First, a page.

|1990 saw Sealink British Ferries taken over, in hostile fashion, by Swedish ferry giant Stena Line. There followed a major re-appraisal of the entire network and the ships which operated it: Dover eventually received the Stena Invicta and the new Stena Challenger, whilst the 'Christopher' was transferred to the North Channel route between Stranraer and Larne, effectively replacing the Darnia. There, renamed Stena Antrim, she joined the two others of the four Harland & Wolff near-sisters, Stena Galloway (ex-Galloway Princess) and Stena Caledonia (ex-St David).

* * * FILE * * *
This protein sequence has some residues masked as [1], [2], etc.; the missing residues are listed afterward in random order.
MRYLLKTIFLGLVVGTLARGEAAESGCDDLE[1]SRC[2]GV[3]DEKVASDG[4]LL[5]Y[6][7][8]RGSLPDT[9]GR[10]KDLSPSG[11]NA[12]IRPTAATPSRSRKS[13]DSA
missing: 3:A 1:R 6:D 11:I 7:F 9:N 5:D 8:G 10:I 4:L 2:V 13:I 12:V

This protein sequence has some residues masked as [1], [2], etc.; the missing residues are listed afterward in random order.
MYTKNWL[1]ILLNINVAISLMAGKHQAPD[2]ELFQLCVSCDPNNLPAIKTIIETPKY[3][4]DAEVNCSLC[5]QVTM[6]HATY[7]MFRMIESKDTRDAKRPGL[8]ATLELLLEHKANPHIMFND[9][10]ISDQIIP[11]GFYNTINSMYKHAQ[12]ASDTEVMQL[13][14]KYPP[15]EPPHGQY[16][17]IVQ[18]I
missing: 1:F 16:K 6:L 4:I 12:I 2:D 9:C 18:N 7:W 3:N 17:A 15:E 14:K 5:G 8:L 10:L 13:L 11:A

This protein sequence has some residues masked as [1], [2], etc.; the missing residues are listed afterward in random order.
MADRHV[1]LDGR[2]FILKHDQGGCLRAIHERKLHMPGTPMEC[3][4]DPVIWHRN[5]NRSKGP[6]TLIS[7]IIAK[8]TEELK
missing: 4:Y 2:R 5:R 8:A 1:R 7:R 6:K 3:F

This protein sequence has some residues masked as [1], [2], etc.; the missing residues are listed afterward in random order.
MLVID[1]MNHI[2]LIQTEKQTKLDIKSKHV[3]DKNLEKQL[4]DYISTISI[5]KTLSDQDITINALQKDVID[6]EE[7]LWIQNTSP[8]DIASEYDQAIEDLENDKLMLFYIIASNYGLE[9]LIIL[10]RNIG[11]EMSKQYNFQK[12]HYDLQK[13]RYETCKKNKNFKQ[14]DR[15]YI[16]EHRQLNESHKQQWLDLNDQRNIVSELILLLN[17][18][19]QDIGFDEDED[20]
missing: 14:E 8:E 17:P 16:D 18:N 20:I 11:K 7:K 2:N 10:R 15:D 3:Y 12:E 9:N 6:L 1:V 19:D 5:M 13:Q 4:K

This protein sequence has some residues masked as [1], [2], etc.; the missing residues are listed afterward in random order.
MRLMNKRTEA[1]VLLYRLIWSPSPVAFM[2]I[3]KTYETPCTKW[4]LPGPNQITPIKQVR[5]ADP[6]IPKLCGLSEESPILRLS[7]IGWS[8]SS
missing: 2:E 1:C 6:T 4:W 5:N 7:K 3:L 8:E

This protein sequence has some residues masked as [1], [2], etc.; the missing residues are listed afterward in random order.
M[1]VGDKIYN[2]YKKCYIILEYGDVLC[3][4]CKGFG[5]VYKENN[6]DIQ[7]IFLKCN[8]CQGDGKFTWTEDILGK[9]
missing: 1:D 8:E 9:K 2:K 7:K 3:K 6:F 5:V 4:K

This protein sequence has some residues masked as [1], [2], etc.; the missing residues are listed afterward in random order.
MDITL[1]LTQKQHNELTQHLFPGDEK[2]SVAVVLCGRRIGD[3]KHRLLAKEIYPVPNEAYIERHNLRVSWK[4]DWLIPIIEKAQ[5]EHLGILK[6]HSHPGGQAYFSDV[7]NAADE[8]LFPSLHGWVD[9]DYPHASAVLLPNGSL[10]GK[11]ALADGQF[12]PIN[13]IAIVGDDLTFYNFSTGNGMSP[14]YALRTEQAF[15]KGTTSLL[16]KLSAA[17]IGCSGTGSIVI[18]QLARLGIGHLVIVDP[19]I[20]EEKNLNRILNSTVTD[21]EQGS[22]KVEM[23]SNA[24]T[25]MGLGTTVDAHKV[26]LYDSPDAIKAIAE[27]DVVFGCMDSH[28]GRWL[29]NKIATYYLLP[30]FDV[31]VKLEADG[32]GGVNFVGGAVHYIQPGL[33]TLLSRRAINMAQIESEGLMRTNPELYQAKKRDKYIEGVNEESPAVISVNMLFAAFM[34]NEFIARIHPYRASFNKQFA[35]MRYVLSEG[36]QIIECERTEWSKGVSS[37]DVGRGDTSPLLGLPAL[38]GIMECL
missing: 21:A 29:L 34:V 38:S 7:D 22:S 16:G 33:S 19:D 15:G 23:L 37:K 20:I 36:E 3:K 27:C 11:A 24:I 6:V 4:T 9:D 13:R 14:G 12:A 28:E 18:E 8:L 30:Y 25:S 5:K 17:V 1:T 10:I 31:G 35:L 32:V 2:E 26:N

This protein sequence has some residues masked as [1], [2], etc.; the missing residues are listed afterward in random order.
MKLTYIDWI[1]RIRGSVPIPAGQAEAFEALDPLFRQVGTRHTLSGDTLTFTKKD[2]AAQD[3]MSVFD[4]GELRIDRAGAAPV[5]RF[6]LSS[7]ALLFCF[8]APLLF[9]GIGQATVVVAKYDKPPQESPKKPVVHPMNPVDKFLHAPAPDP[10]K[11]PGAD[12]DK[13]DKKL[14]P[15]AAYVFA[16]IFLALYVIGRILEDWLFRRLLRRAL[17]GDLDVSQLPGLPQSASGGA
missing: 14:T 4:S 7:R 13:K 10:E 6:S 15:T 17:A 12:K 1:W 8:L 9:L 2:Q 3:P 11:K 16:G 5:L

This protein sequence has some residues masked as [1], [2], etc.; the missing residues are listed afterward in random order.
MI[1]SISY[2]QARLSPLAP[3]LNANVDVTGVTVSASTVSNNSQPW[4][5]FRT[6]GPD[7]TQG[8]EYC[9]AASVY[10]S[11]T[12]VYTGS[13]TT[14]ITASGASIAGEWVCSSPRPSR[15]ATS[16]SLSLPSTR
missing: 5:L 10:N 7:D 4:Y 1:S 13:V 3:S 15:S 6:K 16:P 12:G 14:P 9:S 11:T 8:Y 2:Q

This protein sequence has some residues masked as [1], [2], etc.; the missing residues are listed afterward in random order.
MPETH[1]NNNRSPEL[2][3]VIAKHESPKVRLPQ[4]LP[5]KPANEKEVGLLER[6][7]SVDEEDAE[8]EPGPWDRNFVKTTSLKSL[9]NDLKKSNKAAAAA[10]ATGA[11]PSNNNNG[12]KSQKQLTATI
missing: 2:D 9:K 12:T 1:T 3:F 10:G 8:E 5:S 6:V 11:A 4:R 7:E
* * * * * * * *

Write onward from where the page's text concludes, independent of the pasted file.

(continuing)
She stayed at Stranraer for a further five and a half years before the arrival of the new HSS Stena Voyager and the transfer of the Northern Irish port to Belfast. A move back to the English Channel followed, this time to the Newhaven-Dieppe route in place of the failed Stena Pegasus fast monohull. Operating initially in conjunction with erstwhile former Dover-Calais fleetmate Stena Parisien (ex-Champs Elysees), then briefly with sister Stena Cambria (ex-St Anselm) and in Summer 1997 with the InCat Stena Lynx III, the ĎAntrimí was taken over by the new P&O Stena Line when the two operators merged their Short Sea interests in March 1998. Her career with P&O Stena was to be brief however and she was despatched for lay up in Zeebrugge in April 1998, being replaced at Newhaven by the Stena Cambria, released from Dover. Sale to Moroccan operator Limadet followed later in the Summer and the ship was speedily renamed Ibn Batouta and put into service between Tangier in that country and Algeciras on the Spanish mainland. Limadet were taken over by the state-owned COMANAV in 2003, but the ship's owners retained their independence within the pool of operators on the Tangier run.